I think I’m becoming a bit of an ‘expert’ in making Greek-style “kokoretsi” — or lamb innards on a spit. Kokoretsi is not only a classic dish, it’s origins are ancient. Making it is an involved process, and it takes some practice. Assuming you can find the ingredients on the fresh market, you also have to know how to clean and prepare everything, and that’s time consuming. I blogged a bit about my previous attempt earlier…including the ordeal of thoroughly cleaning the intestines.
Thanks to the Papoutsakis /Katrakis clans for showing kokoretsi trainees Lucie and myself how to prepare this traditional dish! The liver, heart, kidneys, spleen and lungs of the lamb are cut into pieces, marinated in good Greek olive oil, lots of lemon juice, crushed oregano, sea salt and black pepper. Next, they are placed on a large skewer, or souvla. The whole is then wrapped in a sheet of the messentery, or connective tissue (which would normally enclose the abdominal organs in the live animal). Finally, the kokoretsi is wrapped with the intestines, which keeps everything in place, much like securing a roast with kitchen string.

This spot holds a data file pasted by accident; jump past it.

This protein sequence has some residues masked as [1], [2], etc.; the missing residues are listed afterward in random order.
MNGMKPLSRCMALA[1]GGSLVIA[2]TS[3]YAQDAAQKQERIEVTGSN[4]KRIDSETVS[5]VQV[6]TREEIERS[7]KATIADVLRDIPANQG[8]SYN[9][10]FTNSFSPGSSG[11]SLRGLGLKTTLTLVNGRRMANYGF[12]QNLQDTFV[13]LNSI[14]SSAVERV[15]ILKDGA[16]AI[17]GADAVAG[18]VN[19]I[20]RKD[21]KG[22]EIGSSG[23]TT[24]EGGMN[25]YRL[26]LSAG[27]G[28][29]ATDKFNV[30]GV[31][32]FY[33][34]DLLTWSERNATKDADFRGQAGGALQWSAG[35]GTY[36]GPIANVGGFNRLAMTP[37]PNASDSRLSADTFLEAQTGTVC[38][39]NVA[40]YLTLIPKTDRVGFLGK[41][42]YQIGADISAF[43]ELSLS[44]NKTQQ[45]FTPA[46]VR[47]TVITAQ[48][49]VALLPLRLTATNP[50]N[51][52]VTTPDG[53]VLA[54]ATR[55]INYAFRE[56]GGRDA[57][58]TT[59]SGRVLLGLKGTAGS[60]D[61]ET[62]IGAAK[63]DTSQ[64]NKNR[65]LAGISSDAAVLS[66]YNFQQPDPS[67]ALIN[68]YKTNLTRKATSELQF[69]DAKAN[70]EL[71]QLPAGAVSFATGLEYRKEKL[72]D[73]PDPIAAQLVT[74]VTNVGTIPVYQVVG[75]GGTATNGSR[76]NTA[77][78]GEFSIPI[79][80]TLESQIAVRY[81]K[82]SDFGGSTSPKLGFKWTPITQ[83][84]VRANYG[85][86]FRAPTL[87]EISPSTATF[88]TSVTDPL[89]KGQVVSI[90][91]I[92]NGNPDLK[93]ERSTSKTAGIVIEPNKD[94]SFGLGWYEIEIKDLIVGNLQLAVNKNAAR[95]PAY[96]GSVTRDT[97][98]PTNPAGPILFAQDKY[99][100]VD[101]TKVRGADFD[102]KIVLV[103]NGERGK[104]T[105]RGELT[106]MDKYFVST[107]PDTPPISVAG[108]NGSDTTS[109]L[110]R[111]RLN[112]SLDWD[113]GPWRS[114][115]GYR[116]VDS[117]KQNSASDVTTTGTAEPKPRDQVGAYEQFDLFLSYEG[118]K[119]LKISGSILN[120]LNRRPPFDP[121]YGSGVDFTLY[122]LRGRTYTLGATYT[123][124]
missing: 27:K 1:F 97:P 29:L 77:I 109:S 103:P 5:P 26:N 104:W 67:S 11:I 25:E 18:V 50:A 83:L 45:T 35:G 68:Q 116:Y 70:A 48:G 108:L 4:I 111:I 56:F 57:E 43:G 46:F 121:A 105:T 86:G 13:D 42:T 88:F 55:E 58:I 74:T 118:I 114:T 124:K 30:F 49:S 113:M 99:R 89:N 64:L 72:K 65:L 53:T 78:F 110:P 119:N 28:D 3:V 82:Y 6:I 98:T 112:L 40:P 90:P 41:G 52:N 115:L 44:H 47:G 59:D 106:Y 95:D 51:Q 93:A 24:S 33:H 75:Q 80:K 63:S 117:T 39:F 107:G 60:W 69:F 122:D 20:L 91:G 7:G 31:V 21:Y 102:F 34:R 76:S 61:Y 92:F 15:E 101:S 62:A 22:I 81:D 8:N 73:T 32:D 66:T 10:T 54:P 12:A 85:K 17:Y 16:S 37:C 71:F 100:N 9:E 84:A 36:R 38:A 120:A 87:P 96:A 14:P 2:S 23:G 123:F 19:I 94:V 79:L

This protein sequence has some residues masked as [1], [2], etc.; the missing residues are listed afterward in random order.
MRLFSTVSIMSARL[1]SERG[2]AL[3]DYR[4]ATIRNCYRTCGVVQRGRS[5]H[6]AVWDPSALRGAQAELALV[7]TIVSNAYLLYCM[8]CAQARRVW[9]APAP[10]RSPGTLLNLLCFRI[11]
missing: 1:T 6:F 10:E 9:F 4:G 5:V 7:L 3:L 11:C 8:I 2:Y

The finished skewer is roasted in the BBQ — rotisserie style — until the whole thing is brown and crunchy on the outside. The skewer is removed, and the dish is served in thick slices — often with lemon slices and onions.
It’s a shame that organ meats have largely been rejected in the Western diet, as they’ve been important to mankind since prehistoric times. In many ancient cuisines (Greece is just one), they were symbols of strength and celebration. So don’t just get your innards by eating hot dogs, where they are ground up so you can’t distinguish the contents — do your health a favour and go for the real thing!